By Katelyn Gendron
GRANBY – Michelle and Ed Cayo of Granby made their son, Nicholas Redmond-Cayo, a promise: They’d make a difference in the lives of those with pediatric cancer.
Redmond-Cayo lost his 15-month battle with brain cancer on Dec. 15, 2012, the day before his 13th birthday, and in the eight months since, his parents have already kept their promise. The inaugural Steps for Pediatric Cancer Walk will take place at Look Park in Northampton on Sept. 14.
“Only one month after Nick passed, I knew I needed to make a difference. I could not just sit by idly after seeing everything my son went through due to the cancer,” Michelle Cayo told Reminder Publications, noting that the Walk has obtained a full endorsement from The Jimmy Fund.
“The Walk fulfills part of the promise that we made to Nick to make a difference. While this Walk will raise money for the much-needed funds for pediatric cancer research, it will most importantly raise awareness of childhood cancer,” Ed Cayo said.
“With Nick gone, there is a hole in our hearts that will never be filled. Nothing can compare to the loss of losing a child. Now the house is quiet, from morning to night – the laughter that filled every room is now silence. But with his passing, has come a strong sense of purpose. I am dedicated to sharing his journey, to helping other children and to give all I can to make a difference,” Michelle Cayo added.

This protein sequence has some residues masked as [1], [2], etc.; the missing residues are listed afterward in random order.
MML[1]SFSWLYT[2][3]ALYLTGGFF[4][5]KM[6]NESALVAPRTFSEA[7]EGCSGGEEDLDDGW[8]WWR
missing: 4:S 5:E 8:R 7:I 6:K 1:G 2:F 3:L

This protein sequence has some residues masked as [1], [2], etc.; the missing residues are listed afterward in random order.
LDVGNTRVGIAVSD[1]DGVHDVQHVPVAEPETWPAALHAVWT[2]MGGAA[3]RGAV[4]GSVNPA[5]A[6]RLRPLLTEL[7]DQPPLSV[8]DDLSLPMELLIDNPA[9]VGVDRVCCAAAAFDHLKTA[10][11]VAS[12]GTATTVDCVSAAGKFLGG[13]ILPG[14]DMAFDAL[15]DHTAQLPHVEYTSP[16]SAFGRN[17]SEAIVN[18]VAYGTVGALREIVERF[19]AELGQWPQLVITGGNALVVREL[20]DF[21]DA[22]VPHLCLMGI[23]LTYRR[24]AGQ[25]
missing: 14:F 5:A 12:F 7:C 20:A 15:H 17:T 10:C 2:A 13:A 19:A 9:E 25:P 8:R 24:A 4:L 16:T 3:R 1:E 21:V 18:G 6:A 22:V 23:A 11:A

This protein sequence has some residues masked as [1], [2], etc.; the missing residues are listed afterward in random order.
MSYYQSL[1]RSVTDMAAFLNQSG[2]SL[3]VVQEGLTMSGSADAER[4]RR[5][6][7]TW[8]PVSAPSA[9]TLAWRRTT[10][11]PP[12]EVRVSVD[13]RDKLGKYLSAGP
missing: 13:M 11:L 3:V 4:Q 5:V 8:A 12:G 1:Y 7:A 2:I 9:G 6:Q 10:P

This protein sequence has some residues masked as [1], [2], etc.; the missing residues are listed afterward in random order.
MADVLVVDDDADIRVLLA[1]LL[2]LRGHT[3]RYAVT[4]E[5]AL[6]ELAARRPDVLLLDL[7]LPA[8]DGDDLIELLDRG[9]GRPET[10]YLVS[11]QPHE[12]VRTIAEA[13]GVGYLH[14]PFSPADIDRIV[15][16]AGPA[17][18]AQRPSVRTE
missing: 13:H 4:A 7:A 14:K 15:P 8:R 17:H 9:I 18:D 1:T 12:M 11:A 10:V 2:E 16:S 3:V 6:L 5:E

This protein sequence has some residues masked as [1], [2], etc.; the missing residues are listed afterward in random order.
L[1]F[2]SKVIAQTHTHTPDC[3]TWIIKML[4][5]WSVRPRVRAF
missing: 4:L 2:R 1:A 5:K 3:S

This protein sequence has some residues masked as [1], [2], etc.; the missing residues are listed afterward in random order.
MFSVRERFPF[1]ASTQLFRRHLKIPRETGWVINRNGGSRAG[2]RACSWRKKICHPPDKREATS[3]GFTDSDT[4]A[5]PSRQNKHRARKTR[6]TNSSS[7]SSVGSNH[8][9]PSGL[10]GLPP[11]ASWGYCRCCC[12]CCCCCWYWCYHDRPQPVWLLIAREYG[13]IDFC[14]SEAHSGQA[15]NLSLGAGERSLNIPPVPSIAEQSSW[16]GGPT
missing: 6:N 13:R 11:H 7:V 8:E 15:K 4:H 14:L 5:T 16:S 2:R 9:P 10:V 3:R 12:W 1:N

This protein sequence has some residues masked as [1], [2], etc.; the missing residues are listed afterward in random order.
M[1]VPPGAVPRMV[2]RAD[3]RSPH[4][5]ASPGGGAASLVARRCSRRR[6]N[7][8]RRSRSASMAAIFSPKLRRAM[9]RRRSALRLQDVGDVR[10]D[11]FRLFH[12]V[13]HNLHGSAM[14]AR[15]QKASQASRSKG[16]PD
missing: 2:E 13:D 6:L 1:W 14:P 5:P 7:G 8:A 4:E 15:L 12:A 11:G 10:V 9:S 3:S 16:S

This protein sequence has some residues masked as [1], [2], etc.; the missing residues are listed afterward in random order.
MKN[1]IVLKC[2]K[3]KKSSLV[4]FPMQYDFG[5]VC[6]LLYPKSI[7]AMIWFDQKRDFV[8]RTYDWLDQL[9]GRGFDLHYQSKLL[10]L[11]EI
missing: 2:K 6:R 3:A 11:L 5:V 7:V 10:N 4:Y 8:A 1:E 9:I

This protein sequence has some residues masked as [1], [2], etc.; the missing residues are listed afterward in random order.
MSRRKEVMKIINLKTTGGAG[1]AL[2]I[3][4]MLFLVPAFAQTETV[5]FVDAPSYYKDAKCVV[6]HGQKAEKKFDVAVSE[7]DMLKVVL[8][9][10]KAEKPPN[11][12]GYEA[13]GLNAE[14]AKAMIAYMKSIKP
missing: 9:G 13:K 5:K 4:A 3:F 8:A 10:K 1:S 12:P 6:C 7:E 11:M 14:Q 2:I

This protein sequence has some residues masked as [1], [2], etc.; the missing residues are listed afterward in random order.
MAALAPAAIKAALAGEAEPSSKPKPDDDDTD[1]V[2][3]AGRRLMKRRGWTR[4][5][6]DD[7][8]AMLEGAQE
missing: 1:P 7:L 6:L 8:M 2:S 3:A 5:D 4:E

The Cayos have set a fundraising goal of $25,000, which will be donated to pediatric cancer research at the Jimmy Fund. More than 150 people have signed up for the Walk, however, they’re hoping to have at least 500 participants.
“We wanted the funds to go towards pediatric cancer research since there is minimal funds that go towards pediatric cancer. Only 4 percent of the National Cancer Institute’s funds go towards pediatric cancer and less than 2 percent of the American Cancer Society’s [funding helps fight this form of cancer],” Ed Cayo explained.
“Many people do not know that pediatric cancer is the number one cause of disease related death in children. Before Nick was diagnosed, we didn’t know this fact; it was easy to turn your head to it since ‘that won’t happen to my child,’ but it did,” he added. “We want to be the voice for all the children that are fighting this horrible disease. We want there to be a day when you can walk into a store, and much like breast cancer and the pink ribbon, there will be merchandise with gold ribbons representing childhood cancer. We need that level of awareness; we need to make a difference for the children [because] they deserve it.”
The support from the community has been “overwhelming,” Michelle Cayo said.
“The major ‘Gold Ribbon’ sponsor of the event is Country Bank. They have been amazing and are fully embracing the cause and are determined to make a difference for the children. They went out of their way and had a billboard designed for the event. These billboards (located on Route 20 in Wilbraham and over the Ludlow bridge in Indian Orchard) are amazing. I love just looking at the billboards and seeing Nick’s smiling face,” she added.
For more information about the Steps for Pediatric Cancer Walk, to register or to make a donation, visit www.stepsforpediatriccancer.com